One of the coolest things I’ve read recently came from a blog that I had never visited before. It was an article discussing large gains in Net Worth. This has been something I’ve been thinking about lately since creating my Net Worth goal.
Basically the main point is that there is a significant amount of wealth to be made through “doing deals.” The typical path to wealth is to be frugal and save over the long-term. This can work, but the post advocates looking outside that typical path to take appropriate risk by doing deals that will more rapidly increase your Net Worth. Although I do advocate growing wealth slowly over time, I have also see the significant impact that doing wise deals can have on one’s Net Worth.
Continue reading “Path to Millions: All About Deals?”
I have been working towards buying another investment property for some time now. I want to buy one by 2017 and I think I’m about to succeed in the month of October (or maybe November). I’ve written about the two houses that I didn’t get when I was using a real estate agent. I also wrote about my adventure on memorial day where I spent a lot of time researching a house offered by a wholesaler. But I think this one is going to work out!
One of the things I have been learning at work lately is how beneficial it is to plan ahead and to have a backup plan if the situation changes on you suddenly. So I’m writing out some of the steps I’m taking to plan for adding another investment property to my portfolio. Maybe some of my readers can offer improvements on these as well! I’m always open to suggestions.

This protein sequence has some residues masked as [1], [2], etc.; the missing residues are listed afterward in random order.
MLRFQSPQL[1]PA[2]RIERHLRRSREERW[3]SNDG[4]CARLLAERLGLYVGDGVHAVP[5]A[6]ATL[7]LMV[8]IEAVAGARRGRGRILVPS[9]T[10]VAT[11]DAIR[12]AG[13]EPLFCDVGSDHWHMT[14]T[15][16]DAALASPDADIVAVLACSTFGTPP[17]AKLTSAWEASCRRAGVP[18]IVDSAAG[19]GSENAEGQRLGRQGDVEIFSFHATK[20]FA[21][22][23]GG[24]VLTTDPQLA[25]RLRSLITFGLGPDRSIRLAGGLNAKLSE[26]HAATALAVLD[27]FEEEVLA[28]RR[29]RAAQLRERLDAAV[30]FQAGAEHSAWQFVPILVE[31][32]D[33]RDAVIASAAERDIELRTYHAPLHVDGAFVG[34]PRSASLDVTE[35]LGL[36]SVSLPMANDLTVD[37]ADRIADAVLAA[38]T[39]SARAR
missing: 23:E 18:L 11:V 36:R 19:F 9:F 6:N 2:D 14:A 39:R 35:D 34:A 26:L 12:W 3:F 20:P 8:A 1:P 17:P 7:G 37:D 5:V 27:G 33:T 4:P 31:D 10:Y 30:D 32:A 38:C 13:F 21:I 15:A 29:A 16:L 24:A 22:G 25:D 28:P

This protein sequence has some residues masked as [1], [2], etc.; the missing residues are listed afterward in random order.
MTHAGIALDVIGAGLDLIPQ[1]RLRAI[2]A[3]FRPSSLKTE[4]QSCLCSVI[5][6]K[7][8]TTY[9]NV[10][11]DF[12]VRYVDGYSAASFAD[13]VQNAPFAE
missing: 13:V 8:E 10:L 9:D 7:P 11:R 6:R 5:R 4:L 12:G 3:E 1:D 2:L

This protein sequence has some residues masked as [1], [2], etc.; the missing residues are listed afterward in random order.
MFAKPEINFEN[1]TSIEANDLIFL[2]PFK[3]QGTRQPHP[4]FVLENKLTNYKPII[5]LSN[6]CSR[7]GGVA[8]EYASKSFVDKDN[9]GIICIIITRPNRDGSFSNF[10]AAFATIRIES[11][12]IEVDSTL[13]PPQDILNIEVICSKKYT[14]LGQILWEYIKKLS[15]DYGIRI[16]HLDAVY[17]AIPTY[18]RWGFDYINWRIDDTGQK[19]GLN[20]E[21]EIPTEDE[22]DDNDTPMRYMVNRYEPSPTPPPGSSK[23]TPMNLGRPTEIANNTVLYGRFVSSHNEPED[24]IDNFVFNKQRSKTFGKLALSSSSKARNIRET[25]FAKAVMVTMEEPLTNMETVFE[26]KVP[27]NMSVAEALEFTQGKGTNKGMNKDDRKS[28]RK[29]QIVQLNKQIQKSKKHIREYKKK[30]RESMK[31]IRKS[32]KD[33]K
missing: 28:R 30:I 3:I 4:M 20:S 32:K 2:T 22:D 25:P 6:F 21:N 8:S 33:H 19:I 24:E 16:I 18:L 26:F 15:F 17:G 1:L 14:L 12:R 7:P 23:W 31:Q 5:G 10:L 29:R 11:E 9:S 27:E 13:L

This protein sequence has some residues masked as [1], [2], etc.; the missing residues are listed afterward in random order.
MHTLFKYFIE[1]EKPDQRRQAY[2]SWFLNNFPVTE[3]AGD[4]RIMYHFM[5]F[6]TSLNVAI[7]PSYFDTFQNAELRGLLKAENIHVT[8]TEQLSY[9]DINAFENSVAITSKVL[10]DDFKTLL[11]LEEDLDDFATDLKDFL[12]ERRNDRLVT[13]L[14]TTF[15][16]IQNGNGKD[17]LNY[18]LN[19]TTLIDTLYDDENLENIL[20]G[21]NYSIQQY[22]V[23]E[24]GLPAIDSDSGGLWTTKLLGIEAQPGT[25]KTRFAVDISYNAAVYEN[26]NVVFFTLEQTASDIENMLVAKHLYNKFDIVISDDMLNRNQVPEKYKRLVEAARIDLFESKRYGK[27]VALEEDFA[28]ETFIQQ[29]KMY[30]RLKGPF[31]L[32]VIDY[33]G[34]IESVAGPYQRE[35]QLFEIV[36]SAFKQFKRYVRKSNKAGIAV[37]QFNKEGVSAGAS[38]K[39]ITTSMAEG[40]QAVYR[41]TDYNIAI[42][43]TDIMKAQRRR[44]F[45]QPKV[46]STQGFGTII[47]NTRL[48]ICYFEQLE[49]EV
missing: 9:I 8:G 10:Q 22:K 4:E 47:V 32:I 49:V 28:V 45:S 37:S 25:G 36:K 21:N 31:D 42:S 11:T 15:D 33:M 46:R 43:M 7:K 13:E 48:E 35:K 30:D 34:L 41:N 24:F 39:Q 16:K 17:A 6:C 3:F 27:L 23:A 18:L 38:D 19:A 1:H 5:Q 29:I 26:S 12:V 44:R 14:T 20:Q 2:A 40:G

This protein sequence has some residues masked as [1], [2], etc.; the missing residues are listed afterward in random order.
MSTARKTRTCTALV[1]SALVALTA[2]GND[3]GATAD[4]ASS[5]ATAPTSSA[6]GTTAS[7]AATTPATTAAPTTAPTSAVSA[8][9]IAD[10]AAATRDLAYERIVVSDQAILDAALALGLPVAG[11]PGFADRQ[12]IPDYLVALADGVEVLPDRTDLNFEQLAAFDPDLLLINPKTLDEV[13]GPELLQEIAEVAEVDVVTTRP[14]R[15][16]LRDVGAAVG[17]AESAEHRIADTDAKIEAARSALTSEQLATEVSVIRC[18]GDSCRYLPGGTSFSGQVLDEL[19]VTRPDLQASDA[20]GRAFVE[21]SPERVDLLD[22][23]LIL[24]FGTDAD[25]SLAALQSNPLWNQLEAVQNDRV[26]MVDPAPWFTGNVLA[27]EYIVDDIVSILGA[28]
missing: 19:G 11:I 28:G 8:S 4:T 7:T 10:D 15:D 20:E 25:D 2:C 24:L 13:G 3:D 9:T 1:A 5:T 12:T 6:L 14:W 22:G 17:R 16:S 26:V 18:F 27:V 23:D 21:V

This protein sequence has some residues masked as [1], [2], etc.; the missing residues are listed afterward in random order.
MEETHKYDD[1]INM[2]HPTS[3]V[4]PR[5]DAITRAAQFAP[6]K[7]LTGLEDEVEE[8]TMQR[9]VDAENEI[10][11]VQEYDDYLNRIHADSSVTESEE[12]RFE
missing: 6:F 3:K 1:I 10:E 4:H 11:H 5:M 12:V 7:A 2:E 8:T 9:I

So here are some of my thoughts. Continue reading “Preparing for Another Rental”
I was recently talking to my older brother about investing in our 401(k) and was hoping to encourage him to invest more in it. I am a finance blogger and employed in the field of finance so I figured I could offer some thoughts from the things I’d been writing about recently and convince him to increase his savings.
I didn’t realize that he would actually be the one encouraging me!
Continue reading “401(k) Discussion”
One of the more interesting aspects of American history was the practice of indentured servitude. This was a way for people who wanted to come to America to afford the journey and also to provide a stable job situation once they arrived. No one wanted to come over and starve to death due to not having a situation where they had lodging and a way to earn their keep.
There were major downsides to being an indentured servant. You were basically a slave for many years. The term of service was usually a five year commitment. Sometimes the indentured servants were abused or tricked into longer periods of service. Other times the situation was a lot less favorable than advertised. Indenture contracts were sometimes transferred or sold and the total time commitment was not honored by the owner. It was really a desperate situation.
In fact some masters even beat their servants. If an indentured servant complained or tried to escape, the courts generally upheld the contract in favor of the owner. It seems like a horrible situation, but for many people this was better than the alternative in their home country.
Continue reading “The Price of Financial Freedom”
It is impossible not to notice that within the personal finance blogging community there is a practice of reporting Net Worth periodically. I find these posts incredibly interesting. It’s like tagging along with a professional athlete, seeing their daily eating schedule and workout routine, and then following their reports of performance improvements.
It’s also like getting the benefits of a mentor who shares their current progress and the reasoning behind their choices. What’s better is that you can get the benefit of multiple mentors at different Net Worth levels. Some people are out there tracking a few thousand dollars each month while others are showing increases in the tens of thousands! It’s really exciting to see how things progress over time for various people and their various strategies. Continue reading “Net Worth Goal Revealed: Increase 10X In 10 Years”